This Court is convinced that as the case now stands, the complaints should not have been dismissed against any of the defendants. If the dismissals were predicated upon a theory that the complaints failed to state a claim, that theory is erroneous under Conley and the theories of liability discussed above. If the dismissals were on procedural grounds (such as F.R.Civ.P. 21), they cannot be supported. If technically there was no order formally granting "leave" to add Eastern as a party, Eastern ignored the technicality in its one pleading which relied exclusively on an ill-conceived notion that the complaint had not set forth a claim cognizable against them. Delta cannot possibly sustain dismissal which aborts the case on an unjustly stringent procedural argument that one amended complaint was filed two days after the limited time prescribed. And there is simply no basis for denying the right to make Florida a new party, particularly in view of the affirmative statutory mandate of Rule 15(a) that "leave shall be freely given when justice so requires." Thus, dismissal of any of the parties on any of the procedural grounds asserted would constitute clear abuse of discretion. Foman v. Davis, 1962, 371 U.S. 178, 83 S. Ct. 227, 9 L. Ed. 2d 222; Lone Star Motor Import, Inc. v. Citroen Cars Corp., 5 Cir., 1961, 288 F.2d 69; Longbottom v. Swaby, 5 Cir., 1968, 397 F.2d 45.

But to reverse and remand would still leave this case in an entangled condition. Therefore, pursuant to 28 U.S.C.A. Sec. 2106,14  we hereby vacate the order of dismissal and remand to the District Court. The District Court shall allow Plaintiff to file a further Amended Complaint within a fixed, but reasonable time (e. g., 20 days). There appears to be no reason why the cases are not consolidated as to all plaintiffs and all defendants on all theories asserted for joint or several liability. Since none of the defendants has a basis for dismissal, it is not likely that any question now raised will pose any Statute of Limitations problem. However, should such an issue arise as to any particular defendant, it will be disposed of under the policies of F.R.Civ.P. 15(c). See, Williams v. United States, 5 Cir., 1968, 405 F.2d 234.

So now, four years after the occurrence and three years after commencement of abortive efforts to set the judicial machinery in motion to determine whether there is a factual basis for what the lawyers have inartfully been saying took place, the case goes back for its first beginning. We would caution again that we do not forecast necessarily a full blown trial, or that on properly developed facts, the case may even survive summary judgment or motion for directed verdict. See, Tyler v. Peel, 5 Cir., 1967, 371 F.2d 788; Cook & Nichol, Inc. v. The Plimsoll Club, 5 Cir., 1971, 451 F.2d 505. What we hold is that at this juncture, in this way, the Hines'-no less than Mrs. Surowitz15 -are not to be cut off at the pass. They are not to be deprived from utilizing the tools of Federal Rules to try to establish a claim warranting recovery.

Vacated and remanded.


Rule 18, 5 Cir.; see Isbell Enterprises, Inc. v. Citizens Casualty Co. of New York et al., 5 Cir., 1970, 431 F.2d 409


Conley v. Gibson, 1957, 355 U.S. 41, 78 S. Ct. 99, 2 L. Ed. 2d 80


Mrs. Hines is a Negro gospel singer whose records include "I Got Jesus," "That's Enough," "Show Some Signs" and "Glory Hallelujah." She was going to Ocala to fulfill a singing engagement


So far nothing suggests that Mrs. Hines is a malingerer since in her pretrial discovery deposition she explained, "I'm blind but I don't never go to a doctor for nothing but a baby."


Castle in the Skies, Inc. was also named as a Defendant in the original complaint, but was dismissed from the suit at the outset when it was learned that Mrs. Hines was not aboard one of its flights


This theory is that through the actions of the ticketing agent Delta had contracted with Mrs. Hines to transport her to Ocala safely, with knowledge that her handicap status required extraordinary care, which the agent contractually promised to provide


This theory includes a reliance element and some "Good Samaritan" law, in that it claims that once Defendant had undertaken to transport Plaintiff safely, with knowledge that because of her condition she would be relying on Defendant, Delta could not then abandon the responsibility, at least not without giving Plaintiff actual notice that it was doing so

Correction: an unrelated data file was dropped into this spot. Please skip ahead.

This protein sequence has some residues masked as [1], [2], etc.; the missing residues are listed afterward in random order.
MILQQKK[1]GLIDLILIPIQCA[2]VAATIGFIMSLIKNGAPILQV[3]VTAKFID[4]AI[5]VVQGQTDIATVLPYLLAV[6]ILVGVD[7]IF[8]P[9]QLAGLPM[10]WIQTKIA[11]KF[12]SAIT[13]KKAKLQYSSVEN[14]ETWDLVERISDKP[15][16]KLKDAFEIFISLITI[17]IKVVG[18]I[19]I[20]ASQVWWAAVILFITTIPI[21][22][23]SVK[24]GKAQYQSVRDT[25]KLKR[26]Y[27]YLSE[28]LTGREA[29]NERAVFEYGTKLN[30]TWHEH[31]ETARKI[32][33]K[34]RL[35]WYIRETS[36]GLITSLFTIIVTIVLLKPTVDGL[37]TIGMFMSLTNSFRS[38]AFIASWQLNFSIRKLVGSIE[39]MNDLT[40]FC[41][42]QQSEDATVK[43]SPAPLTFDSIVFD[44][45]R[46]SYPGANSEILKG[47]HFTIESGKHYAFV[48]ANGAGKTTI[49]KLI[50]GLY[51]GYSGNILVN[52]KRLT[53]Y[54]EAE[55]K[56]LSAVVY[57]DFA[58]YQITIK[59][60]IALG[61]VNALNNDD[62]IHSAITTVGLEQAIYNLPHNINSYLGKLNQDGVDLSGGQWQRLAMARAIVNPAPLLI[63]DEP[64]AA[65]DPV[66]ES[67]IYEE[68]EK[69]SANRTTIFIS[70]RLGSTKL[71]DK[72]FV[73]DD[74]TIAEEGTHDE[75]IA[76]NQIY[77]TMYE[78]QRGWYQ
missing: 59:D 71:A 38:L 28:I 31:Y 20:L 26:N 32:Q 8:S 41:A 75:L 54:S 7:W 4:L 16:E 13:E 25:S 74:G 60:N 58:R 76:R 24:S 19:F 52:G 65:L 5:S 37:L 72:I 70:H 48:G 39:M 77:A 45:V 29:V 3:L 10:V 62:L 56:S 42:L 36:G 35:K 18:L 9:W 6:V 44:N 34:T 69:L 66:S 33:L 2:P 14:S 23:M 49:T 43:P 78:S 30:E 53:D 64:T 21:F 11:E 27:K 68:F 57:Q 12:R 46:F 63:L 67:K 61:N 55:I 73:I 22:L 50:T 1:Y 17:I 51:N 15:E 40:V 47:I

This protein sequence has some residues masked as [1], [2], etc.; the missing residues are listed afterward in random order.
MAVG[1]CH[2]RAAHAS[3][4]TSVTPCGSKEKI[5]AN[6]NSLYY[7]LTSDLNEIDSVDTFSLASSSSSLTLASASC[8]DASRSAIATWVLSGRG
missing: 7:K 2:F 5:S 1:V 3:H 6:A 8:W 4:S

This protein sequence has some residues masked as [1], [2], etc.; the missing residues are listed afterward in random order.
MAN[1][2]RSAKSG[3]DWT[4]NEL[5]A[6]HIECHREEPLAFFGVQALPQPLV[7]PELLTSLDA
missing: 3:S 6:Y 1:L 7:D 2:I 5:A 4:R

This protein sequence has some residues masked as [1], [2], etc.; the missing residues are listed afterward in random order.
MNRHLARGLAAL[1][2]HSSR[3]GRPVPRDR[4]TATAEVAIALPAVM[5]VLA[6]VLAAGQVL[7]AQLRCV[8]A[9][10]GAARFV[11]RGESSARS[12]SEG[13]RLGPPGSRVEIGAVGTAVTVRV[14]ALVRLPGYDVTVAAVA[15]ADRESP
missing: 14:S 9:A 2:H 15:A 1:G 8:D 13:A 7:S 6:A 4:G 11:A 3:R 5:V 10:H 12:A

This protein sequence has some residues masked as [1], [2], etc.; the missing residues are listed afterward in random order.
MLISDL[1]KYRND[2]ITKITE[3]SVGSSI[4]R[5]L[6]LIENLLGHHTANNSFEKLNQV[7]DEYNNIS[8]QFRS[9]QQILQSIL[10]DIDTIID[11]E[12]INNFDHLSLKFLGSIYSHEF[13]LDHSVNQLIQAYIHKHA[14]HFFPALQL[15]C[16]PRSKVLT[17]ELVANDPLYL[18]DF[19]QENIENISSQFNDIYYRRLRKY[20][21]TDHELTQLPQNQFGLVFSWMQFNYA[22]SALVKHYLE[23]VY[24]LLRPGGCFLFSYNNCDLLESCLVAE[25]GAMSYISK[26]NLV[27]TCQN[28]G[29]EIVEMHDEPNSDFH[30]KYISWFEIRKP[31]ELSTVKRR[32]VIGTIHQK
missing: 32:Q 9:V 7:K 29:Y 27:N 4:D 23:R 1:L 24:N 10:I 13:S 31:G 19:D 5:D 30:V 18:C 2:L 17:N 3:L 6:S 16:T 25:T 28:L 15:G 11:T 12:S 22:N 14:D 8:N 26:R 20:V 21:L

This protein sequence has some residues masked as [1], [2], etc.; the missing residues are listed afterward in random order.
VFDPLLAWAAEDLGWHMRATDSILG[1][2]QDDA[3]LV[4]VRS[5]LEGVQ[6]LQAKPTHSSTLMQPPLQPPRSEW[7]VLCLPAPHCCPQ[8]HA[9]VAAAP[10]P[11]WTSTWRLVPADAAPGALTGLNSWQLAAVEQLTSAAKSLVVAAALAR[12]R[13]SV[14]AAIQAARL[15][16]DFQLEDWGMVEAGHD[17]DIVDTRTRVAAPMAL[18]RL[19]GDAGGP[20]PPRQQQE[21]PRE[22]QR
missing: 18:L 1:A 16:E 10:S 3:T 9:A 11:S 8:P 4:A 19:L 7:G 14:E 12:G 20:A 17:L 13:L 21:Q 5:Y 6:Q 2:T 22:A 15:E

This second suit (No. 69-381) proceeded on complaints, amended complaints, motions and orders essentially identical to those filed in the original suit (No. 69-232) except as explained above


F.R.Civ.P. 12(b) (6). Delta also cites F.R.Civ.P. 8(a) in its memoranda in support of its motions to dismiss, but 12(b) is the statutory authority for this type of dismissal


Actually this was the first amended complaint in 69-381 and the second amended complaint in 69-232


December 29, 1969, in 69-232 and December 31, 1969, in 69-381


Actually, this was the third amended complaint in 69-232 and the second amended complaint in 69-381



"This cause having come on to be heard upon the Motions to Dismiss the Fourth Amended Complaint filed by Defendants, Delta Air Lines, Inc., Eastern Air Lines, Inc. and Florida Air Lines, Inc., it is


That the Fourth Amended Complaint be and the same is hereby dismissed.

DONE AND ORDERED at Jacksonville, Duval County, Florida, this 20 day of April, A.D.1970."

This was the order in No. 69-232. The order in No. 69-381 was identical with the important exception that unlike No. 69-232, it did not mention Florida Air Lines.

Under F.R.Civ.P. Rule 41(b) this order had the effect of dismissal with prejudice.


Of course, the twenty day requirements of Rule 12(a) are applicable through Rule 12(h) (2) and Rule 7(a). Though admittedly late filing did not waive the Rule 12(b) (6) defense, it should have been apparent to all defendants that the Rules require some response within twenty days


"The Supreme Court or any other court of appellate jurisdiction may affirm, modify, vacate, set aside or reverse any judgment, decree, or order of a court lawfully brought before it for review, and may remand the cause and direct the entry of such appropriate judgment, decree, or order, or require such further proceedings to be had as may be just under the circumstances."


In this context, what was said for Mrs. Surowitz in the words of Justice Black is particularly appropriate for the Hines'

"The basic purpose of the Federal Rules is to administer justice through fair trials, not through summary dismissals as necessary as they may be on occasion. These rules were designed in large part to get away from some of the old procedural booby traps which commonlaw pleaders could set to prevent unsophisticated litigants from ever having their day in court. If rules of procedure work as they should in an honest and fair judicial system, they not only permit, but should as nearly as possible guarantee that bona fide complaints be carried to an adjudication on the merits. Rule 23(b), like the other civil rules, was written to further, not defeat the ends of justice. * * * The dismissal of this case was error. It has now been practically three years since the complaint was filed and as yet none of the defendants have even been compelled to admit or deny the wrongdoings charged. They should be."

Surowitz v. Hilton Hotels Corp., 1966, 383 U.S. 363, 373-374, 86 S. Ct. 845, 851, 15 L. Ed. 2d 807, 814.